Dr. Ralph's Brief
1. When was the play first performed?
2. Where was the play first performed?
The first recorded performance was a court performance for King James I at Whitehall Palace, but the play probably had public performances at the Blackfriars; and may have had some at the Globe as well.
3. How does this play fit into Shakespeare’s career?
The Tempest is the last play he wrote on his own.
4. How is this play like Shakespeare’s other plays?
The Tempest is one of Shakespeare’s late “Romances” – with Pericles, Cymbeline, and The Winter’s Tale – in which Shakespeare puts his main characters through harrowing trials before bringing them to a happy ending forged from forgiveness.
5. How is this play unlike other Shakespeare plays?
More than any other of Shakespeare’s plays, The Tempest is a sort of one-man show, in which Prospero, the magical master of ceremonies tells us his story and brings it to a happy conclusion. In that regard, the closest parallel is Henry V, where the Chorus presides over a pageant whose outcome is never in doubt.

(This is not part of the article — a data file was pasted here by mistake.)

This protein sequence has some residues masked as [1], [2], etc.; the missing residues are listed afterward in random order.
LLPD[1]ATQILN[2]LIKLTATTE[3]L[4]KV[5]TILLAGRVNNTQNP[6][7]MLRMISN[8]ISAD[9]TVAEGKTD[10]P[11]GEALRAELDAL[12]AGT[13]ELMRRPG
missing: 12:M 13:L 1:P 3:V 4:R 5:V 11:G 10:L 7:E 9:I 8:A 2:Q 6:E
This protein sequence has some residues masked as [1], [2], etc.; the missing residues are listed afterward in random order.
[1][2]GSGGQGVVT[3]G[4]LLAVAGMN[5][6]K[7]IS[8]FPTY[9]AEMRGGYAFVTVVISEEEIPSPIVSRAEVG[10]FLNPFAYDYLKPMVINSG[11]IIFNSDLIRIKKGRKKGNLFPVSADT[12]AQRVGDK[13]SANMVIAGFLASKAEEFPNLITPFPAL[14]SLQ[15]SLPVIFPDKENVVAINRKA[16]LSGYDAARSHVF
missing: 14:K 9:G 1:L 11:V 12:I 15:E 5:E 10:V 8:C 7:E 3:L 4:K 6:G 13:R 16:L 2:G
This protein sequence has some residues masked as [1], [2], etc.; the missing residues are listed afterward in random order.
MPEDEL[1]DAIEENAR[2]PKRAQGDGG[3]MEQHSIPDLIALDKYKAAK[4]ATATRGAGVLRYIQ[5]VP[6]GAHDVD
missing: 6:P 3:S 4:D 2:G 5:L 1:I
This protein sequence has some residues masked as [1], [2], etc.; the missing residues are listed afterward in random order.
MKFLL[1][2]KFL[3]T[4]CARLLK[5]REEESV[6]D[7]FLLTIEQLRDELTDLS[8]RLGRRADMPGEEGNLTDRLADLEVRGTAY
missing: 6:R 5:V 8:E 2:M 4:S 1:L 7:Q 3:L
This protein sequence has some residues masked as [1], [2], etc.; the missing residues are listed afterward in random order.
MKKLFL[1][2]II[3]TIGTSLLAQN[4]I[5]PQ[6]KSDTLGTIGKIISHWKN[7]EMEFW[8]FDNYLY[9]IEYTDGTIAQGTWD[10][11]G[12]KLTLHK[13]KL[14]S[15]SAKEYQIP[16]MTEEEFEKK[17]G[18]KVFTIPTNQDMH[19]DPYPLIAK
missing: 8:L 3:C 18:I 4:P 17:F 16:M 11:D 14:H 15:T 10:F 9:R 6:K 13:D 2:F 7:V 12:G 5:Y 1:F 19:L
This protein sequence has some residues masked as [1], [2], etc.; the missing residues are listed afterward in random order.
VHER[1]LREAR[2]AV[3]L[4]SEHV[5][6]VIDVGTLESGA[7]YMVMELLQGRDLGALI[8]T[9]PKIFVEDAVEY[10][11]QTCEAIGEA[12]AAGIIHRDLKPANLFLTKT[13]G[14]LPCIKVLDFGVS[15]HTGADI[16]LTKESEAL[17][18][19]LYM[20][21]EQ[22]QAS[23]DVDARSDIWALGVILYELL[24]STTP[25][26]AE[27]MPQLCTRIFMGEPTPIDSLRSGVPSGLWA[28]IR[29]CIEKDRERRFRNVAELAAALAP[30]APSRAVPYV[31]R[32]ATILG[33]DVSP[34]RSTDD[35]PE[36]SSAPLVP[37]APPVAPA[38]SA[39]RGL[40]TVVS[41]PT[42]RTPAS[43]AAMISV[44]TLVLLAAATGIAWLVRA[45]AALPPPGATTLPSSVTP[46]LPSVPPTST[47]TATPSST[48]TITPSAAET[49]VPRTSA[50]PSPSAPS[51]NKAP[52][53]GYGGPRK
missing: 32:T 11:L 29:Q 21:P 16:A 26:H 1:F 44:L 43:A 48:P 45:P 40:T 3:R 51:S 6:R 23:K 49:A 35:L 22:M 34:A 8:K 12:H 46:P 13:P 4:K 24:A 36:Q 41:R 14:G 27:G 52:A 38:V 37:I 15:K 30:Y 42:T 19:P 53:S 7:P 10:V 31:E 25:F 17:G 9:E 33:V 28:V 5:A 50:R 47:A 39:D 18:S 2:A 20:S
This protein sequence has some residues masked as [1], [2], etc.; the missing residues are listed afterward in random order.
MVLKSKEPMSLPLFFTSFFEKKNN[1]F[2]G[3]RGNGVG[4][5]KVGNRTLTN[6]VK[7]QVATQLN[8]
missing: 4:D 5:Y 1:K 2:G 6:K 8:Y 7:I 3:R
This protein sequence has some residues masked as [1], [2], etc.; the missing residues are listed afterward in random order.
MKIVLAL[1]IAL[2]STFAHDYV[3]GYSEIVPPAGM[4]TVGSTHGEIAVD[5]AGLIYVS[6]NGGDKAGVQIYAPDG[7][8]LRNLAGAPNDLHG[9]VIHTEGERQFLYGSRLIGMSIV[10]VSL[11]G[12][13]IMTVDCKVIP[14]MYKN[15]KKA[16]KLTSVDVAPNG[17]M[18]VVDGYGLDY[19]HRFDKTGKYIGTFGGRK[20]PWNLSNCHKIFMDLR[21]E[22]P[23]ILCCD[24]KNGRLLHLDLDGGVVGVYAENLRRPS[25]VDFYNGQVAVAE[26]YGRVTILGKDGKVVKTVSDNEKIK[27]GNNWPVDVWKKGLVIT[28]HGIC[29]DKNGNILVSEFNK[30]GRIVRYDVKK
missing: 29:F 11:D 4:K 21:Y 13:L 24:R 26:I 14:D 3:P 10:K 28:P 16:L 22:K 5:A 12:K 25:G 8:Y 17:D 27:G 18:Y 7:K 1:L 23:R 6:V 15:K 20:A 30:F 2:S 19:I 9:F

6. What do scholars think about this play?
They pretty universally admire it, especially Shakespeare’s two imaginative creations, Prospero’s otherworldly slaves: Caliban, the servant monster who does his menial chores, and Ariel, the ethereal spirit who assists Prospero in his magic. While other of Shakespeare’s plays go in and out of fashion at the box office, The Tempest seems to be popular in every age. It’s popularity in performance translates to other art forms, especially painting, where only Hamlet has been as popular a subject with artists. Since this is Shakespeare’s last play before he returns to Stratford, scholars also draw parallels between the playwright’s leaving the theatre – “our revels now are over” – and Prospero’s abjuring his magic powers and returning to Milan. No harm in that.
7. Does any controversy surround the work?
Contemporary critics see the play as an expression of European colonialism and xenophobia in which the white man invades a foreign land and subjugates its natives.
8. What scene should I especially look for?
The meeting of Miranda with Ferdinand is so dear that it almost makes us forget that Prospero is spying on the whole thing.
9. What characters should I especially look for?
The Boatswain in the first scene has a healthy disregard for royalty. Don’t blink or you’ll miss him.
10. What is the language like?
Somewhat exotic, echoing the sounds of the island; and somewhat ruminative, echoing the themes of the play.